Lakeland 1980 – Rick James Tour

Whats better than a soundboard from 1981? A soundboard from 1980! I have just taken my first listen to the new Eye Records release I’m Just A Freak and I have to say, I am most impressed. Not so much the release itself, but the music contained within. The music is fresh and exciting, and listening to it gives me the exact same feelings I had when I first started listening to Prince bootlegs thirty years ago, I am reborn as a fan as I am baptized by the music as if for the first time. So, lets rewind the clock and kneel at the alter of this recording, and in particular pay respect to the first concert of the set, 8th March 1980 at Lakeland, Florida.

8th March 1980, Lakeland, Florida

The “Boogie Intro” has me agape from the very first moment. It is a rambunctious ball of all that Prince does, a four minute blast that encapsulates all his sounds and genres. From the opening groove underpinned with the brute strength of Prince’s guitar riff, to the fantastically electric wonder of Dr Finks synth solo, we are immediately transported into Princes world. I shouldn’t read too much into this opening number, but already I can hear funk, rock, and hints of the Minneapolis sound that will come in later years. It is an engaging opening that never wavers from its unflinching servitude to the groove, no matter what euphoric sounds Prince pulls from his guitar, the dance floor is firmly in mind.

On top of the cyclone of an intro, “Soft And Wet” plays as per its title, it is both soft and wet in comparison. Its only halfway through the song that the first musical punch is thrown, and the second half is a feisty drunk in comparison to the first sober minute. It does sound gorgeous in this quality though, and it only suffers in comparison to the earlier song.

The concert takes the phrase hot and heavy, and makes come alive in the music they are playing. “Why You Wanna Treat Me So Bad” bleeds a warmth through the recording, and Prince and Dez bring a heavier sound with their twin guitar onslaught. Its not about a wall of noise however, they play with a sparkling finesse that provides wings for the song to soar above such earthly sounds. If not grounded by Bobby Z’s insistent drive the song would threaten to disappear in its own swirl of smoke and mirrors, instead Bob is the captain who keeps it moored as he underpins Prince’s flight of fancy.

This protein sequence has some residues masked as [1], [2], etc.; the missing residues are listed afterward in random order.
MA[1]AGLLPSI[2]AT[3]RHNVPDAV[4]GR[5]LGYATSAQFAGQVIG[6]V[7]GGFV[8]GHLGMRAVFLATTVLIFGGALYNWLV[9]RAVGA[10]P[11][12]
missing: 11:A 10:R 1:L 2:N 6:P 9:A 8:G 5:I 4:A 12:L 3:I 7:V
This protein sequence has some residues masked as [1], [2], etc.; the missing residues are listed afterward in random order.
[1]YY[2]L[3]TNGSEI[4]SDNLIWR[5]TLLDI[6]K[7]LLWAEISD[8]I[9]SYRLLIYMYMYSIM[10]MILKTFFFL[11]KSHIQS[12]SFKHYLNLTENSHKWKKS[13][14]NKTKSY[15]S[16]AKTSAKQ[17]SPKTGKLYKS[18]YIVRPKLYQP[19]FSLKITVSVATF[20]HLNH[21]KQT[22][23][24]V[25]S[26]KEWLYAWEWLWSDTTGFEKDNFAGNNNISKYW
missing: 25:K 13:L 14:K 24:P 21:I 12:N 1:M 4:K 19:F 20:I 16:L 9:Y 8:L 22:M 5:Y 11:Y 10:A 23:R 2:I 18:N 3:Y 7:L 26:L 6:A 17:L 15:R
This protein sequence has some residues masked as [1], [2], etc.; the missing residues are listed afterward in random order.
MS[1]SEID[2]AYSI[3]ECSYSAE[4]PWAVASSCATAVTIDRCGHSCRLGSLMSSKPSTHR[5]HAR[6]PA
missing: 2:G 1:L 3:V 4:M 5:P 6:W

Prince stakes out his genre hopping style as he tackles a ballad, in this case “Still Waiting.” He plays it with a breezy style, there is space throughout the song and Prince feels no need to over complicate it with sound. It is a thoughtful performance and has a wistfulness to it that lies just beyond my ability to articulate. Its an immersive experience, the schmaltzy synths  a canvas for Prince to paint his vocals across.

After the color and sophistication of some of this earlier material, “Bambi” sounds positively caveman like. It plays as a battering ram, Prince clubbing us early with his muscular guitar riffs, but for me the real joy comes later in the song when he shakes of these rock cliches and plays his solos with his own unique electric fury. There is the feeling that I have heard it all before, but the unhinged final minutes awakens the fan inside me and I am caught up in this wave of untamed big guitar sheen.

The band introductions are timely, especially as “Sexy Dancer” is the moment when we can hear Andre and his bass in all it’s glory. With it’s nagging hook it is all about the dance floor, and even if I can’t see it I can certainly feel it in the low end. A coherent amalgamation of all the band’s talents, I am particularly taken by the synth solo that is sumptuous, yet lies entirely within the groove, always remaining slave to the beat. Andre’s bass solo goes one better, and leaves me full of regret that it isn’t longer, but the final guitar solo on the song cleanses me of any such thoughts and makes a strident statement across what had been a disco song.

There is a clutter about “Just As Long As We’re Together” and initially I aren’t drawn to it in the same way as I am with some of the other numbers. Prince is forceful though, and already he and the band are good enough to win me over with their evolving styles and hybrid sound. The bass and guitar battle to hold my attention, and I am the real winner as both are relentless in their drive for a petulant funk sound. Andre is thrilling in the bass lines he creates, I expect this of Prince with guitar, but Andre’s finesse and blistering skills is a revelation to me – this exactly why I collect bootlegs so passionately.